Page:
by Jack Bechta
April 25, 02012
The NFL has been embarrassed on several different fronts of late. Most recently, the leaking of sensitive player information such as failed drug tests and wonderlic scores. This is more serious than the league is letting on because of the potential for legal action against them by the draftees. However, the conundrum for the players is they would be suing their potential employer. Can you say “awkward”?
I am sure the Commissioner will want somebody to hang for these leaks and to set an example for the rest of the league. The irony of the leaks is that their own network is reporting them, which is also an awkward situation. The individuals who are giving this intel to media are doing so for one or two reasons. One, they purposely want the player's stock to fall because they actually like the player. A failed drug test or low wonderlic score doesn’t always scare off a team from drafting a player, however, if a GM or head coach has to defend their pick in the court of public opinion they may just as soon pass on the player rather than having to explain why they drafted him. Two, the NFL exec is just way too chummy with the media and wants to give a nugget to his reporter buddy. Either way, the embarrassment to the player will tattoo them for life and I hope the NFLPA is leaning on the league to stop the embarrassing leaks.
Agent hype and last minute pitches
Agents don't tell AJ Smith who to call on draft day.
The agent propaganda machine has been running on all cylinders this week as we try to do whatever it takes in order to manipulate our client’s draft stock. Much of our efforts are in vain as draft boards are usually set and we don’t have a big influence on the outcome of the draft, as many high profile ego maniac agents will lead you to believe. For example, please don’t buy into the image of the agent on the phone when he is sitting next to his client who hasn’t been drafted yet. When the draft analyst on TV says, “his agent is working the phones”, (giving the impression he is engineering a trade or convincing a team to draft his client) it’s just a show for next years draft class. Agents do not tell a team who to draft and when.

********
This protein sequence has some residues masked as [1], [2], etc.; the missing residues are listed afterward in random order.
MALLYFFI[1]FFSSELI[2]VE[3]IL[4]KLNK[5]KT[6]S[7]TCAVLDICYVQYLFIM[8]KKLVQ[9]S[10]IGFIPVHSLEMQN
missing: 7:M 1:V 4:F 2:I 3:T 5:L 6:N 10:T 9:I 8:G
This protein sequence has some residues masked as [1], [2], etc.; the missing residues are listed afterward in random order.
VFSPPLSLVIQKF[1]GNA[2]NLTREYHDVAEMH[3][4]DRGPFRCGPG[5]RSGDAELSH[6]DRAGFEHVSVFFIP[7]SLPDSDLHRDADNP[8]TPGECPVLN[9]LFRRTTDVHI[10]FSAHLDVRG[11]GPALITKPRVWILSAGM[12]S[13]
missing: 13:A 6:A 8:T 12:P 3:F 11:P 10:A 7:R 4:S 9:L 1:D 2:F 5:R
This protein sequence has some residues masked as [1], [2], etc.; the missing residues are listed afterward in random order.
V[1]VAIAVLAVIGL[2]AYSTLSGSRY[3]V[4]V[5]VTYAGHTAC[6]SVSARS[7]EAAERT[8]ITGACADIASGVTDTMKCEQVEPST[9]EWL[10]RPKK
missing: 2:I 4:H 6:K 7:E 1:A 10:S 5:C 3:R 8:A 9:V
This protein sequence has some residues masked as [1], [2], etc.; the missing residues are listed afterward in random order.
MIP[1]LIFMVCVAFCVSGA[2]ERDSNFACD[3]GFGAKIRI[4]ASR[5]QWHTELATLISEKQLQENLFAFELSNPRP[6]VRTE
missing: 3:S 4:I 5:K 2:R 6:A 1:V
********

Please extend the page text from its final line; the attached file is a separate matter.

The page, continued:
We can, however, help our clients this time of year by providing some last minute facts to clubs such as the status and backstory to a positive test. Or, the latest doctors report on a draftee’s injury that some NFL teams may have a concern about. Our time is best spent this week helping clubs increase their comfort level with the players we know they already like. Just having conversations about a client, and keeping their name fresh in the mind of the HC, GM, and/or scouting director can even do this.
The undrafted free agent market
With the addition of ten more roster spots per team going into the 2012 season, up to 320 new opportunities now exist for undrafted free agents. Some of these spots will go to street free agents but the majority will go to college players. The fact is that this year we may see over 600 undrafted free agents signing contracts. This will make for an already chaotic process that much more challenging for teams. Immediately after the draft, and as early as the 6th round, the draft war rooms will morph into a boiler room operation where speedy sales pitches will be slung to agents for the services of their undrafted clients. With only $75,000 per club to work with for signing bonuses, we might see an average signing bonus of about $5,000 to $7,000 for a priority free agent get diluted down to $3,000. Regardless, the two hours after the draft is where some teams can find some gems and where an agent's decision on what team to place their client can make or break the player’s career.
There is still a lot of work going on behind the scenes as the draft draws near. Good luck to my three clients and to all the college players who have worked hard to have their names called over the next three days.
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